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Concourt reserves judgement on constitutionality of firearms legislation

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The Constitutional Court reserved judgement in the court application by SA Hunters and the Minister of Police on the constitutionality of Sections 24 and 28 of the Firearms Control Act (Act 60 of 2000). Judgement can be expected anytime between four to twelve weeks from today.

Therefore, firearm owners will have to be patient for a little while longer for clarity on their position regarding expired firearm licenses and the way forward.

The Constitutional Court hearing emanated from a judgement by the Gauteng High Court on 4 July 2017, when Judge Tolmay ruled in favour of SA Hunters’ application, declaring sections 24 and 28 of the Act unconstitutional. Subsequently, the Minister of Police appealed against this High Court ruling, while SA Hunters applied for ratification of the same ruling in the Constitutional Court. Both applications were heard on Wednesday, 7 February 2018.

Fred Camphor, CEO of SA Hunters and Game Conservation Association, said they are confident that the full bench of judges heard sufficient arguments to establish a good idea of the limitations inherent in certain sections of the Act, as well uncertainties created by the interpretation and implementation of Sections 24 and 28 of the Act by the SAPS, and the difficulties that law-abiding firearm owners – and the SAPS – have to deal with.

“We are confident that the Court‘s judgement will accommodate and assist us in resolving at least some of these uncertainties,” Camphor said. He was cautious not to speculate about the pending judgement but said that a ruling in favour of the SA Hunters application could create opportunities to not only address the problems regarding Sections 24 and 28, but also to review other shortcomings in the Act. “Should the Court refer the Act to parliament to revise sections 24 and 28, it would make sense to use the opportunity to review the Act in totality.”

Camphor said the Court could also, other than declare sections of the Act unconstitutional, give guidance on the exact interpretation of these two sections within the broader requirements of the Act and give specific instructions on its implementation.

In a media summary released before the court procedures started, the Constitutional Court described the purpose of the Act as “…broad and includes enhancing the constitutional rights to life and bodily integrity as well as the establishment of a comprehensive and effective system of firearm control.”

It further stated that: “Section 3 seeks to achieve this by forbidding individuals from possessing firearms without an appropriate license. Each license has a limited lifespan of two to ten years. If an individual, in possession of a firearm, does not possess a valid license, such a person commits a criminal offense and may be fined or imprisoned for a period of up to 15 years.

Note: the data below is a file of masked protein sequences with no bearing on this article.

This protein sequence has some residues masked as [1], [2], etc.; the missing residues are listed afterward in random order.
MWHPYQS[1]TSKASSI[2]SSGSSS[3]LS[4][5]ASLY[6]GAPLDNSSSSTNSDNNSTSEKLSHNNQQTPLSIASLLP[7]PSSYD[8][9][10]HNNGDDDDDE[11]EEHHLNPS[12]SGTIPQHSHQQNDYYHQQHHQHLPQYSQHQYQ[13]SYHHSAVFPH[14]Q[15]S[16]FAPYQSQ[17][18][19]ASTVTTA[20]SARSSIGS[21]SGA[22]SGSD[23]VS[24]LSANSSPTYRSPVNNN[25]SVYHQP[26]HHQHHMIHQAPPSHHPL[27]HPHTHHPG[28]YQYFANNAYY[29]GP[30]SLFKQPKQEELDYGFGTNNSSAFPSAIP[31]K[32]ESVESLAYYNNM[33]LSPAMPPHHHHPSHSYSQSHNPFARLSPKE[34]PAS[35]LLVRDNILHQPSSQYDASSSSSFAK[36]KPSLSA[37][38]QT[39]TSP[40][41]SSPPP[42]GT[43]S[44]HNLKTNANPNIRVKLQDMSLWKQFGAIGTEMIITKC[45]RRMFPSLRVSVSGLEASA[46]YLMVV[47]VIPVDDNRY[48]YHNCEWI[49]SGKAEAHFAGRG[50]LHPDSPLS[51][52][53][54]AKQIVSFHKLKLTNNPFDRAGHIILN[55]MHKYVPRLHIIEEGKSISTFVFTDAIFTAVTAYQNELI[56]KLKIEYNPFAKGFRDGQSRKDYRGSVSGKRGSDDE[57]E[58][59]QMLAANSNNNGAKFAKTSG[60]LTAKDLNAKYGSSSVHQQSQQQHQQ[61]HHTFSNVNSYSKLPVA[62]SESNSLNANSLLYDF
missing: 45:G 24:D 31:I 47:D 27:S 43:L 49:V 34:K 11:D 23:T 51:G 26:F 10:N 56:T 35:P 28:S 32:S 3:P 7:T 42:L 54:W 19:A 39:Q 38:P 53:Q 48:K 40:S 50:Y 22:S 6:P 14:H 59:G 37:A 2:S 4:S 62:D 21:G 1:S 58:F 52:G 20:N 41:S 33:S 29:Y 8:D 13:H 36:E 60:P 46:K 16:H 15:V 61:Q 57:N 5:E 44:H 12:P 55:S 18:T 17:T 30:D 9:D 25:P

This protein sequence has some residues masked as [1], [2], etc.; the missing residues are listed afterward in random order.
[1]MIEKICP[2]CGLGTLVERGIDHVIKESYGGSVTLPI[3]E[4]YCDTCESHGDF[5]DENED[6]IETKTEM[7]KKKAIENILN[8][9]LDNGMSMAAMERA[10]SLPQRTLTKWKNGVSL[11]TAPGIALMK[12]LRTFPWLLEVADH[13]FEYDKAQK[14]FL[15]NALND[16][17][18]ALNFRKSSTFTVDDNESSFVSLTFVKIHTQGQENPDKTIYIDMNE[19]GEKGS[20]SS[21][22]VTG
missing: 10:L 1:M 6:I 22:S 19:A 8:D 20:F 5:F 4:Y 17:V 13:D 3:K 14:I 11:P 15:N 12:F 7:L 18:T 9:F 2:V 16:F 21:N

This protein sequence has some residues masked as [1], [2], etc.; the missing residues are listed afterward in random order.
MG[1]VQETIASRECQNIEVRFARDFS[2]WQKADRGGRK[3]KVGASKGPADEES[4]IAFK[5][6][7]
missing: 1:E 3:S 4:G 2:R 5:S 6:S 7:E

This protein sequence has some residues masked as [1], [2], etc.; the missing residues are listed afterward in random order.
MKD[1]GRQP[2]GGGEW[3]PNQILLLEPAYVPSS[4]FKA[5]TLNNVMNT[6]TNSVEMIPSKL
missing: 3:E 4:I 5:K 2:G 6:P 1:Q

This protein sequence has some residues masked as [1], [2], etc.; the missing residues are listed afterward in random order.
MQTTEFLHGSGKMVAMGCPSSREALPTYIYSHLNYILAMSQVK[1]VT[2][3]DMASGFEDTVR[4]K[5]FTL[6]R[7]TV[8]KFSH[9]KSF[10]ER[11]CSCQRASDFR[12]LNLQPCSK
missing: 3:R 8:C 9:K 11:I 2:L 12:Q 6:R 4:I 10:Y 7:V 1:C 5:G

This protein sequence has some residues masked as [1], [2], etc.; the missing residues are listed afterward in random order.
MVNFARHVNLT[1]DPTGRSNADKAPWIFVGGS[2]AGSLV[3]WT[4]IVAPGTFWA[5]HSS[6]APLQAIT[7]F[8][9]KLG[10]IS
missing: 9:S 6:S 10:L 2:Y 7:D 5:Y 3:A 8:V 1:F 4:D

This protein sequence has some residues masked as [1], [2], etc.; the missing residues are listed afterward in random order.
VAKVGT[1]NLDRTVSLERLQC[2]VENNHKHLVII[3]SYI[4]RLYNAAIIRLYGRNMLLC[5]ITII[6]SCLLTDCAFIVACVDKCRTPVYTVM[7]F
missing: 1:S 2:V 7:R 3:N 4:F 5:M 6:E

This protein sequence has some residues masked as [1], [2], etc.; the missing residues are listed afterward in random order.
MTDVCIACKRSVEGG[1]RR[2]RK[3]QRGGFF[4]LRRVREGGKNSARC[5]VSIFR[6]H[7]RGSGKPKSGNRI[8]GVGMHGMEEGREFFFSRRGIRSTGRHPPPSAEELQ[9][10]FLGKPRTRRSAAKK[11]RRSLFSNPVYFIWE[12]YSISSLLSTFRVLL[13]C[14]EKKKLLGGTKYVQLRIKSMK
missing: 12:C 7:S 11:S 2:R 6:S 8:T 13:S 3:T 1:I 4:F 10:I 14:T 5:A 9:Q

If a person wishes to renew a license, section 24(1) of the Act requires an application to the Registrar at least 90 days before the expiry date. Section 28 sets out four different situations in which a license will terminate: expiration; voluntary surrender; declaration by the Registrar or a Court that the holder is unfit to possess a firearm; and cancellation in terms of the Act. Certain procedures are in place, under sections 102 and 103, to ensure due process in situations where a person is declared unfit to possess a firearm. However, no similar provisions exist when a license expires.”

SA Hunters argued that it was nearly impossible to meet the requirements of legality after failing to comply with the 90-day limit set out in section 24 of the Act, and that the Act did not leave any room for people that have failed to apply for a renewal according to the 90-day requirement, to bring themselves back within the parameters of the law.

The High Court identified four problems with the challenged provisions:

  • the lack of clarity as to how a license-holder who failed to comply with the time-limit established by section 24 might rectify the situation;
  • the lack of due process in circumstances in which a license expires
  • uncertainty as to how a license-holder is to dispose of a firearm upon expiration; and
  • the fact that no provision is made for the surrender of a firearm for value.

The High Court held that section 9 of the Constitution is violated insofar as license-holders are treated differently in the four situations set out in section 28 of the Act. It concluded that the Act is inconsistent with section 25 of the Constitution in that there is no provision allowing license-holders whose licenses have expired to sell their firearms, surrender them for value or deposit them for safekeeping with the police or a firearms dealer.

The Minister of Police said the High Court’s declaration that the challenged provisions were constitutionally invalid in their entirety, was overbroad and that defects could be remedied, without having to strike down both sections. The Minister disagreed that any differential treatment occurred in terms of Section 9 of the Constitution.

The Minister also argued that forfeiture of a firearm upon failure to comply with the Act does not amount to unlawful deprivation of property in terms of Section 25 of the Constitution, because it was appropriate and in accordance with a law of general application towards promoting public health, welfare, safety and security.

Source: SA Hunters

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